Effective Researching

So around the end of February I started a series about illness, particularly mental and physical illness ((you can find those posts here and here)). Now, several months later, I’m finishing off the series with the topic of research: Why it’s important, how to do it, and how to do it well.

I’m going to keep this first part brief, since I went over it in both my Writing Characters With Mental Illnesses post and Writing Characters With Physical Illnesses post. Why is research important? Well, the simple answer is because you want to get things right! You’re a writer. You should be putting forth a pretty intense effort to get things accurate and realistic. And if you’re writing about things you haven’t first hand experienced or simply don’t know much about, how do you expect to get it right? To not offend people? ((Sidenote: If you aren’t writing about new things, you might want to reconsider that.))

Okay, so, you know why you need to do research, and you’re ready to get it right. But how? First off, cross-check your sources. I know, I just turned into your middle school English teacher. But you wouldn’t believe how many inaccurate websites there are out there, and not even always on purpose! Websites can be outdated, told from an unreliable perspective, or even just plain wrong. People put things up on the internet without really thinking about it ((no, I’m not talking about myself, fuck off)). Cross-checking your research and using only the most reliable and repeated information can help you tremendously.

Now, I’m not saying that you need to check every website that shows up ((you might be researching for until you actually die)). Two or three should do the trick. So don’t treat this like a college paper, then you just won’t want to do it anymore. And what good is that? You should enjoy planning your book. You should enjoy your book period.

Similarly to cross checking, stick to updated sources. While I’m sure most of you are doing your research online, there’s still a few hipsters who like to head to the library with a coffee on their weekends. And, honestly, I fucking respect that ((seriously my friend got up early to go to a fucking coffee shop in order to finish her chapter a few days ago and just GOALS)). But you should know that a lot of books in a public library can be outdated and therefore not helpful anymore. This doesn’t mean you can’t use the books- It just funnels back to cross-checking your sources ((And, this goes for online content as well)).



I have my own folder of research on my Drive, and have found it helpful to put the dates of when it was researched on with each document. If it’s too outdated, I know I need to research it again to make sure it’s still relevant. If it’s recent, I don’t have to research it again. It’s already all right there ((The ones without dates were researched before I started adding dates)).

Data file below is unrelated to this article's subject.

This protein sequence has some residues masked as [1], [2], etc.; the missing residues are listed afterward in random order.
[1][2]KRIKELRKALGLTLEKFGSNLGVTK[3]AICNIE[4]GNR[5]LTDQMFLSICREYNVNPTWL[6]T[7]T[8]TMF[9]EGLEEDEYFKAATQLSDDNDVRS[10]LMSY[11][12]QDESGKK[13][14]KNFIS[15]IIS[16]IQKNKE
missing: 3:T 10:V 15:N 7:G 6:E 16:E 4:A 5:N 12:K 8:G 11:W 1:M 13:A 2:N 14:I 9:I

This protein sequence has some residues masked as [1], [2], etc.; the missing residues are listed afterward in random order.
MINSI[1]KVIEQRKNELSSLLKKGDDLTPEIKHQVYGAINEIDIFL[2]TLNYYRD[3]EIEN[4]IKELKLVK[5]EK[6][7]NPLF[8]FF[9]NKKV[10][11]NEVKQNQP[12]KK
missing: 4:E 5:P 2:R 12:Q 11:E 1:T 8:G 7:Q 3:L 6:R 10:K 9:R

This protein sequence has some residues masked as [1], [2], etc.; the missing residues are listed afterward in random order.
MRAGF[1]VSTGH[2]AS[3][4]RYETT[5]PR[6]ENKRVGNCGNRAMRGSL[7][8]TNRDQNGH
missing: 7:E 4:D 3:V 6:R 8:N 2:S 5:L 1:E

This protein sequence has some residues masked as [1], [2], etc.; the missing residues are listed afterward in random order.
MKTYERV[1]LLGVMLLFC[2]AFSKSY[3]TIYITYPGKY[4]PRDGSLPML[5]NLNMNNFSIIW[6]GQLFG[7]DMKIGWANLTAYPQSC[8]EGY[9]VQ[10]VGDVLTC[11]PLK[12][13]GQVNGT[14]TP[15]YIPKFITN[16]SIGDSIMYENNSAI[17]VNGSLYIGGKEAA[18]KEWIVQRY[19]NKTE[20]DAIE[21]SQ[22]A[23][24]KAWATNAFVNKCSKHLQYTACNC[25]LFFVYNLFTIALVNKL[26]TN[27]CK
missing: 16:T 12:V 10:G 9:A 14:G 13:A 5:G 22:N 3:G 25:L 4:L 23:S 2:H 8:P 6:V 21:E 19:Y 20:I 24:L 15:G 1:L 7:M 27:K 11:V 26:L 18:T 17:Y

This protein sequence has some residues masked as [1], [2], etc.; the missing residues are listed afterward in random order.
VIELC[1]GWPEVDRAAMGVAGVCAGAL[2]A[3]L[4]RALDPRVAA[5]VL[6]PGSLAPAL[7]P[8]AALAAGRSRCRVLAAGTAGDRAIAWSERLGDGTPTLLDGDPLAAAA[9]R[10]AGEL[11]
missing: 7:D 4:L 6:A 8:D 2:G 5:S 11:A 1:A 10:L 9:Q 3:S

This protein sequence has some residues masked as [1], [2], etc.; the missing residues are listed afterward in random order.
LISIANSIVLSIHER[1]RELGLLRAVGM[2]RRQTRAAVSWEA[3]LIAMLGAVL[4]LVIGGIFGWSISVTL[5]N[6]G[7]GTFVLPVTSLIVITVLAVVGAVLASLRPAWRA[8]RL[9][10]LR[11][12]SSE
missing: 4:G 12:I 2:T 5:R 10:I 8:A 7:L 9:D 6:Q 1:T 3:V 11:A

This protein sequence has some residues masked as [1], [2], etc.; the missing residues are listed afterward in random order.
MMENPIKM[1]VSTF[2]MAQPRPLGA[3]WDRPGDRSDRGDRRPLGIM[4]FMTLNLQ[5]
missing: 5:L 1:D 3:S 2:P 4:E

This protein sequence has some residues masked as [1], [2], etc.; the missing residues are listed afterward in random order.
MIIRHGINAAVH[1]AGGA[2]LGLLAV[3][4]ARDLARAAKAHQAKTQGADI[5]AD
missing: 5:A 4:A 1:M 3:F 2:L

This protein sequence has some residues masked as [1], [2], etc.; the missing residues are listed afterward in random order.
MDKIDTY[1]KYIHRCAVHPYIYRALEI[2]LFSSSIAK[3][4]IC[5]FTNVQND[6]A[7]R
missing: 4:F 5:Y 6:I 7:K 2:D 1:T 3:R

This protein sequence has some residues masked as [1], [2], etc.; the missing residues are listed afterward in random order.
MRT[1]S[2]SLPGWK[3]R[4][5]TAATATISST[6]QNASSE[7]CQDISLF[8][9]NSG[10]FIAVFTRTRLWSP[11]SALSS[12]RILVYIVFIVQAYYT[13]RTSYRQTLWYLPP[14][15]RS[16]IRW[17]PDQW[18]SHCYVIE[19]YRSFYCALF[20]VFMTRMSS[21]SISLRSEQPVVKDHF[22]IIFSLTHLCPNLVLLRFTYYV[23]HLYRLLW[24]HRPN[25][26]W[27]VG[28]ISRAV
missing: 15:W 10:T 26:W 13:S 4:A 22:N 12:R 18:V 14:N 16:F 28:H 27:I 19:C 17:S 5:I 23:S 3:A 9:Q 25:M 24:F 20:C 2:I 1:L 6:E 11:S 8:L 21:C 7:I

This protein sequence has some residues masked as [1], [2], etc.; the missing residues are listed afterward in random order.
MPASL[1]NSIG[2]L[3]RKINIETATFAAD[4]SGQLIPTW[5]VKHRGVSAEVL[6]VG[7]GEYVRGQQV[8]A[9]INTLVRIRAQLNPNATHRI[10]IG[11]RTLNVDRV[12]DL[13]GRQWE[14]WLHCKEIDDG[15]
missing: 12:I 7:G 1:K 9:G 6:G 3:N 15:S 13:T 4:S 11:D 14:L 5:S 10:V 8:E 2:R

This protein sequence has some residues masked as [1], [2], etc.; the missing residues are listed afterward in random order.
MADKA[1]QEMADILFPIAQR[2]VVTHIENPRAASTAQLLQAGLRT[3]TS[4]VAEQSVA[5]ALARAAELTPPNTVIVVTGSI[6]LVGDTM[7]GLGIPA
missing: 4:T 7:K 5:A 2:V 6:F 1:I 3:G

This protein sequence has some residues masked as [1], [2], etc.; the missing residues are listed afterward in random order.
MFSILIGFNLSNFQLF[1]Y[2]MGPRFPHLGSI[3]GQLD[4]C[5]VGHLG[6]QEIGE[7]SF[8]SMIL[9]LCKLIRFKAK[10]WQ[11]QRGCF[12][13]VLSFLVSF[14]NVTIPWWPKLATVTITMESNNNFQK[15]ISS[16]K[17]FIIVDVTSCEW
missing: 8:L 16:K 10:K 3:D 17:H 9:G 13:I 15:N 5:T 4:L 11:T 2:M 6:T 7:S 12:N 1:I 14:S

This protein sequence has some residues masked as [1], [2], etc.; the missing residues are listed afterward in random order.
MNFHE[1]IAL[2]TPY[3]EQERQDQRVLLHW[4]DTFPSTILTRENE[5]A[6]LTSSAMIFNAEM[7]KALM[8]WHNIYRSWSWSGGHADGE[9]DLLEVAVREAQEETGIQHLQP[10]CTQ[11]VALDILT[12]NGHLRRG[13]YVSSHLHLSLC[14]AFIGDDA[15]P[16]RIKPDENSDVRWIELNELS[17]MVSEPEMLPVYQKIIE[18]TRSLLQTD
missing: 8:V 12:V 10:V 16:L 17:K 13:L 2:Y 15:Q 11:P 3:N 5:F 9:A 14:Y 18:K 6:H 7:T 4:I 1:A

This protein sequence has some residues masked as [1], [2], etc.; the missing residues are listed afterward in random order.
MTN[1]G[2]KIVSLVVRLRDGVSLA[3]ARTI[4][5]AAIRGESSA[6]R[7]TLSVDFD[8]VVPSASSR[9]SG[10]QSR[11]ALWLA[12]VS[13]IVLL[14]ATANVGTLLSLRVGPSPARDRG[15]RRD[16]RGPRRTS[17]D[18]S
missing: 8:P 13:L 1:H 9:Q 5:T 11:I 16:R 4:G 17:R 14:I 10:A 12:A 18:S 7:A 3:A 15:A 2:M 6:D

Okay, so you’ve looked at all the books and words and websites and you’re sick of it, but you know you don’t have enough information yet. So you give up, right? No, you look at experiences– both your own and people around you. I’ve stressed before that you should be interviewing people, talking to people who have dealt with whatever it is you’re trying to empathise with ((because empathy is a vital part of researching)). So first: Put yourself in their shoes. Have you ever been in a spot similar? Have you ever been close to someone who’s in this position or a similar one? What did you do? How did it feel? And second: Interview people. Scroll through Tumblr, Facebook, Twitter, blah blah blah. You can hit people up online or you can ask people in person. Additionally, I’m certain there’s videos upon videos on YouTube recounting first hand experiences, people who have dedicated their entire life to letting people know whatever there is to know about what they’ve been through. Look at their stuff. Gather the information you need to.

Finally, how do you know if you fucked up? Beta readers and critique partners, obviously. Okay, no, but seriously. At the end of the day you only know you fucked up if someone tells you. So what do you do when someone tells you you fucked up? You listen to them. You get second opinions. And you fix it. You have critique partners look over your word and, ya know, critique it, and then you send it to however many rounds of beta’s you have. And then you edit edit edit and then hopefully you have a manuscript that won’t offend/piss anybody off.

So that’s all I’ve got for today! Sorry this finale came so damn late.

I have one quick announcement before I end this blog post, however. I know I’ve been mentioning it literally everywhere, but I have a book up! I’ve been periodically ((Mondays, Wednesdays, and Fridays)) posting my nano project up on Wattpad and Tumblr, where it’s completely free to read! It’s an lgbt+ romance built around a warped concept of soul mates, and it’s super cool and I’m really proud of all the diversity I fit in there. I really love feedback, so go ahead and go check it out and let me know what you think!

Alright, that’s it! If you liked this, be sure to check out my mailing list to be notified each time I make a post. You’ll also gain access to things I don’t show anyone else, like excerpts that won’t go up on social media and announcements I won’t share elsewhere.

❤ Max

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